Complex Physical Activities, Outdoor Play, and School Readiness among Preschoolers


  • Derek R. Becker Western Carolina University
  • Cathy L. Grist Western Carolina University
  • Lori A. Caudle Western Carolina University
  • Myra K. Watson Western Carolina University


Complex Physical Activities, Outdoor Play, School Readiness, Preschoolers


High quality educational settings play a crucial role in preparing a child to enter kindergarten, but little work has explored how outdoor play and complex physical activity outside school and childcare settings promote school readiness among preschoolers. To address this gap, the present study explored connections among school readiness with outdoor play and participation in complex physical activity. Parents (N = 107) reported the extent and frequency of time their child spent in outdoor play during a typical week, and what complex activities (e.g., soccer, biking, basketball) the child played over the last year. School readiness was assessed with parent reports on the Preschool Behavior and Emotional Rating Scale. Results showed participating in complex activities significantly moderated the relationship between time in outdoor play with school readiness, with time in outdoor play positively related to school readiness for children who participated in two or less complex activities. For children who participated in three complex activities, time in outdoor play was not related to school readiness. Findings offer support that encouraging both outdoor play and participation in complex physical activities could promote school readiness, particularly when opportunities for outdoor playtime are limited.

Author Biographies

Derek R. Becker, Western Carolina University

Derek R. Becker, Ph.D., is an assistant professor in the
Birth-Kindergarten program at Western Carolina
University. He teaches a range of early childhood research
methods courses, along with math, science and
curriculum. His research focuses on connections among play,
physical activity, and sport participation with executive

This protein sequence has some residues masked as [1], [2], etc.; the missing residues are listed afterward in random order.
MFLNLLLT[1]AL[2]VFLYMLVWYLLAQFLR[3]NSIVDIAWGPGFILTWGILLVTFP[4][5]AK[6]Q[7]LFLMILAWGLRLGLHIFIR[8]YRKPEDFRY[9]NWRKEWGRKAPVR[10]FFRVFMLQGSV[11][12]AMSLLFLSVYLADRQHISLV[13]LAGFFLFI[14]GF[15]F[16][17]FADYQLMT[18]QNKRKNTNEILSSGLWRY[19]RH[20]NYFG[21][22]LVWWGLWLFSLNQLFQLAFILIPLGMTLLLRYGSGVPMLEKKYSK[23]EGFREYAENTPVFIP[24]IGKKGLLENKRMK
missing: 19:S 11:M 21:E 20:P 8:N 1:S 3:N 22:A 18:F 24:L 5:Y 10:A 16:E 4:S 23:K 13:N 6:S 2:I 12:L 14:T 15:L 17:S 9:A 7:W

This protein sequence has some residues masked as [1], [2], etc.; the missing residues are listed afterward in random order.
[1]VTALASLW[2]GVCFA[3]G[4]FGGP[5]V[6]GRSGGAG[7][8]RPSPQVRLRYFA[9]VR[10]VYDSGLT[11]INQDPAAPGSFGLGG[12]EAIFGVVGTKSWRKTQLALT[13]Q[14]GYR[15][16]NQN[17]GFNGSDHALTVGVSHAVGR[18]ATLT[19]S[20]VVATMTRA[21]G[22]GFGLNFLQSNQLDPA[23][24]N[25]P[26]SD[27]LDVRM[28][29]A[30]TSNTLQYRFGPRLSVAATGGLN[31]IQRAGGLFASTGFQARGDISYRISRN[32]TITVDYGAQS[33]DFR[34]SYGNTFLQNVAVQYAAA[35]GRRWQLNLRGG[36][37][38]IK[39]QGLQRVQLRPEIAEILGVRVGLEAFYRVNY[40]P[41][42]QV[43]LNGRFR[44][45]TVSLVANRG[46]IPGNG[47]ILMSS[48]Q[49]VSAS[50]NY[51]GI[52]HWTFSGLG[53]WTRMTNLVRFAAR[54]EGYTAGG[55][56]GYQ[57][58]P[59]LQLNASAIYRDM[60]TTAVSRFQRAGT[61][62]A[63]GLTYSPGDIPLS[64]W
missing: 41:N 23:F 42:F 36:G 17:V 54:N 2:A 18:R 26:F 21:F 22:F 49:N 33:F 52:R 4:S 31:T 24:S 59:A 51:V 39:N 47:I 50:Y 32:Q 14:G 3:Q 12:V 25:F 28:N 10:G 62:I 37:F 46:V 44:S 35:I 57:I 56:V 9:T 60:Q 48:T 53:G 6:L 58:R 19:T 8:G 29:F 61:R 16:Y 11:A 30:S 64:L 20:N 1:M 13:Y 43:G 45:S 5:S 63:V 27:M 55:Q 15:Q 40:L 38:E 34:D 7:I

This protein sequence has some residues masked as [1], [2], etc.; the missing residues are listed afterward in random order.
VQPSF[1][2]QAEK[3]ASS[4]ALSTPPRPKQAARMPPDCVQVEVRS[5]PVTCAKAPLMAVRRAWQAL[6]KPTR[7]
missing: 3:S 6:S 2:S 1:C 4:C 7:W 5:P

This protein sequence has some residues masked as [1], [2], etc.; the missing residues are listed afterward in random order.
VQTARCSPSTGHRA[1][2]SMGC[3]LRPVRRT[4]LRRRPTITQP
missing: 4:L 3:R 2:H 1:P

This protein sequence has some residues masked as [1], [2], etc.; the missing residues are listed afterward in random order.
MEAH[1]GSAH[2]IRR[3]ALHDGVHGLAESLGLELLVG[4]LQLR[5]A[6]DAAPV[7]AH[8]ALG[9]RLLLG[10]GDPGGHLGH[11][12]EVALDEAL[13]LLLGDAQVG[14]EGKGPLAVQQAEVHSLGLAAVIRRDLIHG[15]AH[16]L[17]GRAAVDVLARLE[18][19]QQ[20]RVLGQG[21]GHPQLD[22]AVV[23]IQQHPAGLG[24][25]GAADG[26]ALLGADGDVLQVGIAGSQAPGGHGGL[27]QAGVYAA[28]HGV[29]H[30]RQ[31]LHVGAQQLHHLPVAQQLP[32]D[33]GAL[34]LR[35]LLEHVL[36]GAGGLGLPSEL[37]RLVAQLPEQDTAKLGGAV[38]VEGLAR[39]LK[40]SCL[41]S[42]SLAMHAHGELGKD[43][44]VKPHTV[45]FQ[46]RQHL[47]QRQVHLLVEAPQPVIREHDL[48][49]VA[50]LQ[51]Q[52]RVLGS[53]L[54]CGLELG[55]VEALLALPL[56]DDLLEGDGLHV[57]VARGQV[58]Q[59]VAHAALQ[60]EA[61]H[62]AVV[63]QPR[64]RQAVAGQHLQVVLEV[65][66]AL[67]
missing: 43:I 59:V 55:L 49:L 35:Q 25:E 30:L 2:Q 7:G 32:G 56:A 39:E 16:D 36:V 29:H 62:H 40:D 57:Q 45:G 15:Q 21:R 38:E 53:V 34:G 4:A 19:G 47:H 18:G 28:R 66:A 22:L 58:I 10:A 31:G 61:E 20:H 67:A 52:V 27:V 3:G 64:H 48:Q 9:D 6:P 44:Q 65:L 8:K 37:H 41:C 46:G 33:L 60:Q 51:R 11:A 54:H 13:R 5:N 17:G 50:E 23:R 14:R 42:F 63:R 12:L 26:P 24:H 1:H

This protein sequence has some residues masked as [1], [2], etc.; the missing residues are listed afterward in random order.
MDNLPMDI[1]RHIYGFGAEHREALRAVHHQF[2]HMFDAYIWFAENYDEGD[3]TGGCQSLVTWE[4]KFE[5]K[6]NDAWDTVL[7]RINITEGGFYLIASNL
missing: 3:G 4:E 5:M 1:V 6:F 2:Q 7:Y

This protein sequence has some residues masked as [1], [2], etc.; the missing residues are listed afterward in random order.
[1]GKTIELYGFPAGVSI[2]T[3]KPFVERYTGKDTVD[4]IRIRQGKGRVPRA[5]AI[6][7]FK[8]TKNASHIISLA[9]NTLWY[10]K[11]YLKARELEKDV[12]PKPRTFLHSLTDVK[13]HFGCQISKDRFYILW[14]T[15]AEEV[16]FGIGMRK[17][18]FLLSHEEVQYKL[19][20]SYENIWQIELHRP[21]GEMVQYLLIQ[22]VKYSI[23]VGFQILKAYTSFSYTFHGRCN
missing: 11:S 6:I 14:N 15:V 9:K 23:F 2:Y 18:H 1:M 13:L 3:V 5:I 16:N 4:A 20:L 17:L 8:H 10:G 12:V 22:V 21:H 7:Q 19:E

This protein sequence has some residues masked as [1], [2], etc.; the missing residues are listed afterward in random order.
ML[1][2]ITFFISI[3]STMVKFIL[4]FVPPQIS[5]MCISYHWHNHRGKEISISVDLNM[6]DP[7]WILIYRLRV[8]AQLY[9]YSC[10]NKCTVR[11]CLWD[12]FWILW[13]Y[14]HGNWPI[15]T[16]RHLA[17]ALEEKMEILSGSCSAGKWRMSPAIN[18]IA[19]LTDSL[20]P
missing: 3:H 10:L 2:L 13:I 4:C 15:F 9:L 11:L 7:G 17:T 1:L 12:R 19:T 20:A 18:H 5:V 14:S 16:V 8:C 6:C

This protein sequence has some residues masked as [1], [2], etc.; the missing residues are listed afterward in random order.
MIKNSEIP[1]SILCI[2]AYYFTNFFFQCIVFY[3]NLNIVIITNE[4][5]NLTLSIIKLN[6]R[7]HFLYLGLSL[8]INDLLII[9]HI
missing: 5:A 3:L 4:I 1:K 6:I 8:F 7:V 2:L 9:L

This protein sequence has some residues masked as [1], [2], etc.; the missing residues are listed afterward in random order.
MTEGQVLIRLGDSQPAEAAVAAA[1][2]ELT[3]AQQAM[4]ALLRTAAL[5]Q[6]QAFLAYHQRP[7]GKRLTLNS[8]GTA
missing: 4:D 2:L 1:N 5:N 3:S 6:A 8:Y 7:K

function and early learning.

Cathy L. Grist, Western Carolina University

Cathy Grist, Ph.D., is an Associate Professor and Director
of the Birth-Kindergarten Program at Western Carolina
University. She has taught courses in assessment and
intervention for young children with disabilities in a fully
online program for the last 10 years. She is a licensed clinical
psychologist who provides psychological and behavioral
assessments, as well as interventions for preschool age
children in private practice.
Research interests include preschool personality,
assessment, social-emotional competence in young children,
behavioral issues, and online teaching strategies and

Lori A. Caudle, Western Carolina University

Lori Caudle, Ph.D., is an associate professor in the BirthKindergarten
program at Western Carolina University.
She teaches a range of early childhood methods courses,
including authentic assessment, literacy, environments, and
curriculum. Her research focuses on the professional
development of in-service and pre-service early childhood
teachers, with a particular focus on the use of digital tools
and/or collaboration to enhance learning.

Myra K. Watson, Western Carolina University

Myra Watson, MAEd, NBCT, is an instructor in the
Birth-Kindergarten Program at Western Carolina University.
She is a former prekindergarten and kindergarten teacher.